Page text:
How does the Stellantis deal compare with the Ford agreement?

Both the Stellantis and Ford deals are similar in structure and terms. They include general wage increases, job security clauses, and commitments to U.S. investment. Both agreements are also intended to run through April 30, 2028.

What are the future steps for the Stellantis-UAW agreement?

The next step is the ratification of the agreement by the UAW members. Around 43,000 union members employed by Stellantis are yet to vote on the deal. If ratified, it would end the six-week-long strike involving 14,000 UAW members.

Are there any criticisms or points of contention regarding the deal?

Some union members initially expressed dissatisfaction with the promises of high raises. However, union leadership anticipates that the final deal will likely gain approval due to its substantial improvements in pay and benefits.

More about Stellantis-UAW Contract Agreement

  • Stellantis Corporate Homepage
  • United Auto Workers (UAW) Official Website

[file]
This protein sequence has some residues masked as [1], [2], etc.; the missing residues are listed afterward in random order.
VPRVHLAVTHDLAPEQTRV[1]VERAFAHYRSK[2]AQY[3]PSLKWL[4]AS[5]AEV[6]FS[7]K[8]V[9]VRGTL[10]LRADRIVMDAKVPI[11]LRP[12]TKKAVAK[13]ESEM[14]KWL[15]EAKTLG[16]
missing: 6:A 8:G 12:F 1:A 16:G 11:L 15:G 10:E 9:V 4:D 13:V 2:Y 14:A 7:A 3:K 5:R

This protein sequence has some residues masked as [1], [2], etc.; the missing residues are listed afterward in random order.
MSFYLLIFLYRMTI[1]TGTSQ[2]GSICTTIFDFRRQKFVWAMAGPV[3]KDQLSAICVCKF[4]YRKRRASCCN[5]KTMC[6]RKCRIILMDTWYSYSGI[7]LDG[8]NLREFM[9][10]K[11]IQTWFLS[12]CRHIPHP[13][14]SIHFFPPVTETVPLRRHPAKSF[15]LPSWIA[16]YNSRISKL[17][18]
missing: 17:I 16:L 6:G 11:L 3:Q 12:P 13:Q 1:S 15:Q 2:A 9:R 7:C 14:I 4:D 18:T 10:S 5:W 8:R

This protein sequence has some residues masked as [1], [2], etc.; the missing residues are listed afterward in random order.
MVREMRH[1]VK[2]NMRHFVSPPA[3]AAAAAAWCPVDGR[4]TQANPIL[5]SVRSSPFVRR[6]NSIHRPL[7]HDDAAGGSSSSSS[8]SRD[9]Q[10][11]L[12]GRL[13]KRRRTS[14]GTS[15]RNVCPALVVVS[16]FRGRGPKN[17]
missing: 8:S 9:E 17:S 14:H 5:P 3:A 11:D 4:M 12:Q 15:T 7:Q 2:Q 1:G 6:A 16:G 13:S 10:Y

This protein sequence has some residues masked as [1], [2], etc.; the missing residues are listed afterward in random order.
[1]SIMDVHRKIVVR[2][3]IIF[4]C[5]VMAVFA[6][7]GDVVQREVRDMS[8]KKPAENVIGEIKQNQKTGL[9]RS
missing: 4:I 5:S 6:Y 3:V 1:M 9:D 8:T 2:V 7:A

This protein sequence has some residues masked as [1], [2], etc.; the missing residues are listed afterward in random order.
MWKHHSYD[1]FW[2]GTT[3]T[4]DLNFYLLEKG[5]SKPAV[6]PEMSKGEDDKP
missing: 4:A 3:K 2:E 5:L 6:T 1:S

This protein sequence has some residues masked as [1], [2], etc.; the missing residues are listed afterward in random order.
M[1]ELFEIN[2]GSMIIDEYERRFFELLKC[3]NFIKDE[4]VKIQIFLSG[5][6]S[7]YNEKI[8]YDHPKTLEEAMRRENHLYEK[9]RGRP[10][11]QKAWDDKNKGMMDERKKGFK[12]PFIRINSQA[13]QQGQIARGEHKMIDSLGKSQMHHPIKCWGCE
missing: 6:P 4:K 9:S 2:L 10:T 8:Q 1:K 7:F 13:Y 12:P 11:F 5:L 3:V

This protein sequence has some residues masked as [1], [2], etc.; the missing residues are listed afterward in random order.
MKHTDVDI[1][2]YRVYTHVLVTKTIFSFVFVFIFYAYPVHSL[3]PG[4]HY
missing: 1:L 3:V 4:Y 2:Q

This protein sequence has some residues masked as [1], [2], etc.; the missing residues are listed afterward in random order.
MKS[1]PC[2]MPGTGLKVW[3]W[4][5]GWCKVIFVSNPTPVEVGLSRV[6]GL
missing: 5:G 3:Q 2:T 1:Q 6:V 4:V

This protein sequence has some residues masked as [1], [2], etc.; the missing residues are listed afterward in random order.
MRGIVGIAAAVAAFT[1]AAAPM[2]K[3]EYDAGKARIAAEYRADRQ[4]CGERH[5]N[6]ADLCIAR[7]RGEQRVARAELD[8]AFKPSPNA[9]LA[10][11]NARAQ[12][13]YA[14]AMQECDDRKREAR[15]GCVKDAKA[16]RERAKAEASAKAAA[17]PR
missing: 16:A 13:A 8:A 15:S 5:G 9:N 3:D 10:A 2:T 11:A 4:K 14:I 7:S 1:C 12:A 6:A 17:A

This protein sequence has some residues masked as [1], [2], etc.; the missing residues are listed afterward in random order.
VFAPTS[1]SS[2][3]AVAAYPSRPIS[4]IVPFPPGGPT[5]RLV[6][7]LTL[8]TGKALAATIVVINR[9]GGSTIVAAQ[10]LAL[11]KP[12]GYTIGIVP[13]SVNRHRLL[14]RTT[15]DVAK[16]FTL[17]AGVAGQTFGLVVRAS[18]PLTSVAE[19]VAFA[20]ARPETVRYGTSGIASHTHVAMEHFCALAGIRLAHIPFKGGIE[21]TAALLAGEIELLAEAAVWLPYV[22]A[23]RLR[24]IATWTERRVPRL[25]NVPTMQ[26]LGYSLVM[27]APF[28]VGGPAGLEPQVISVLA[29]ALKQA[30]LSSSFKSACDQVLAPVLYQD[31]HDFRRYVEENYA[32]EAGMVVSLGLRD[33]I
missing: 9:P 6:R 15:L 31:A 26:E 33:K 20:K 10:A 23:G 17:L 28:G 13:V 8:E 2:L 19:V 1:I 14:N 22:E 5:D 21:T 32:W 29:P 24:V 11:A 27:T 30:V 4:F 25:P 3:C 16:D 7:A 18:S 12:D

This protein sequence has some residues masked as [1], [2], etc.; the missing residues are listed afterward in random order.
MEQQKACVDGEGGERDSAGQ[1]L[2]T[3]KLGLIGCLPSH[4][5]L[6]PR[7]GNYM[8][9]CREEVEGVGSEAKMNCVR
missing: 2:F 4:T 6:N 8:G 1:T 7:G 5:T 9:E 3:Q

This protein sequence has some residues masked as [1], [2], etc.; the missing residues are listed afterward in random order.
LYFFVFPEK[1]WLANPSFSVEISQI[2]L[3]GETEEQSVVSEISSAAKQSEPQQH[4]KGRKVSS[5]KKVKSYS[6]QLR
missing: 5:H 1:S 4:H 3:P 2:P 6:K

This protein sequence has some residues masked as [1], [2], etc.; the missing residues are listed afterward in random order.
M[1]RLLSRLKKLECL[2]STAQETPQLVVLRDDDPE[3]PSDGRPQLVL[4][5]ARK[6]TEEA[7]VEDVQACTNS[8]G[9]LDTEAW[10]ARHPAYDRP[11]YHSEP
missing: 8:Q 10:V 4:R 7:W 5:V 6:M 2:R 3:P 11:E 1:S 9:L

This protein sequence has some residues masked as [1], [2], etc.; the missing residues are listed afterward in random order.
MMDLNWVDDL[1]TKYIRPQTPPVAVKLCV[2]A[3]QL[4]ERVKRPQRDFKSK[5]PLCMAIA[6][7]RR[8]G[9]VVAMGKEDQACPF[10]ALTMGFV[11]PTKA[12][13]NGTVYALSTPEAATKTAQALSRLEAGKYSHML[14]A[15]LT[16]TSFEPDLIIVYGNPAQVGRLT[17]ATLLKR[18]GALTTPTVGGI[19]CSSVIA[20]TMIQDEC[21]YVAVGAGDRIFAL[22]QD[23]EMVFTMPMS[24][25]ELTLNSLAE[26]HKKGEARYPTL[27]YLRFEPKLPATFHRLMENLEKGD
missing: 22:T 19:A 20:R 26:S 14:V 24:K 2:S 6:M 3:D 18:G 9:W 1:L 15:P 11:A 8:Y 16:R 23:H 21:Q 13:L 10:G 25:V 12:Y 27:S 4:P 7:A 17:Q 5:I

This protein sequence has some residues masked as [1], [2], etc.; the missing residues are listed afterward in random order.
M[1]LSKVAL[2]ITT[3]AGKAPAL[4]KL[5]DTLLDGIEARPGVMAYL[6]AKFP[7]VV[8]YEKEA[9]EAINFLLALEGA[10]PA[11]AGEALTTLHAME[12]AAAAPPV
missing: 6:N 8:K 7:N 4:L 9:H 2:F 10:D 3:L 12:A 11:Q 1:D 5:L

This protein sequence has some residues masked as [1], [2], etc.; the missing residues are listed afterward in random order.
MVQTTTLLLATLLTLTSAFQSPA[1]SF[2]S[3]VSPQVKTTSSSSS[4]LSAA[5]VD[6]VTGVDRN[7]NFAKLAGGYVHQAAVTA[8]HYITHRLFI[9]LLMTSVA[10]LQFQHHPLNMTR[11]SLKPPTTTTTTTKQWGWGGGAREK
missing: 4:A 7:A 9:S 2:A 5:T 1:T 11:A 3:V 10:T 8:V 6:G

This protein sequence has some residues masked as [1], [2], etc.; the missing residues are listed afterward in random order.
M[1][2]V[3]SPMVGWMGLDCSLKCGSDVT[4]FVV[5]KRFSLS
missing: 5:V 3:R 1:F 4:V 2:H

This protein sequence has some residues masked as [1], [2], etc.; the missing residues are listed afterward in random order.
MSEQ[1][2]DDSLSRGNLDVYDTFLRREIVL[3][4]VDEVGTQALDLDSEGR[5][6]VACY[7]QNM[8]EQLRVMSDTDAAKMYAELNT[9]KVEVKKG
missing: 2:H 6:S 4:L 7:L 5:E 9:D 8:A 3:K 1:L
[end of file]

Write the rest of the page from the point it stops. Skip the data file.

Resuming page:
• General Motors Labor Relations Updates
  • Ford and UAW Contract Details
  • Labor Strikes in the Automotive Industry: Historical Context
  • Wage Increases in Union Contracts: A Comparative Analysis
  • U.S. Labor Law and Union Strikes: An Overview

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Steve K. October 29, 2023 - 1:58 am

Finally some job security in Belvidere and Trenton. Those folks needed a win.

Sarah P. October 29, 2023 - 4:05 am

So Stellantis is safe for now, what’s the deal with GM. they need to get it sorted, fast.

Amy L. October 29, 2023 - 4:30 am

Not surprising that union members are divided. Big promises make for big disappointments if things dont go well.

Chris M. October 29, 2023 - 5:20 am

I wonder how this will impact the supply chain. Strikes must’ve caused some sort of backlog.

Tim Q. October 29, 2023 - 6:18 am

Interesting to see how closely this follows the Ford deal. Pattern bargaining?

Jen D. October 29, 2023 - 9:11 am

Unions really have some pull, turning a 5000 job cut into a 5000 job addition? thats something.

Lisa H. October 29, 2023 - 9:47 am

25% wage increase sounds good on paper but what about inflation, that’s the real kicker.

Ron S. October 29, 2023 - 12:17 pm

the article’s good but wanna know more details bout how this affects the electric vehicle market. they talkin bout new EV battery plants and stuff.

Mike J. October 29, 2023 - 2:04 pm

Wow, Stellantis and UAW finally getting their act together. About time, GM you watching?

Nathan Z. October 29, 2023 - 11:48 pm

It’s a tentative deal people, lets not get ahead of ourselves. Ratification’s the next big hurdle.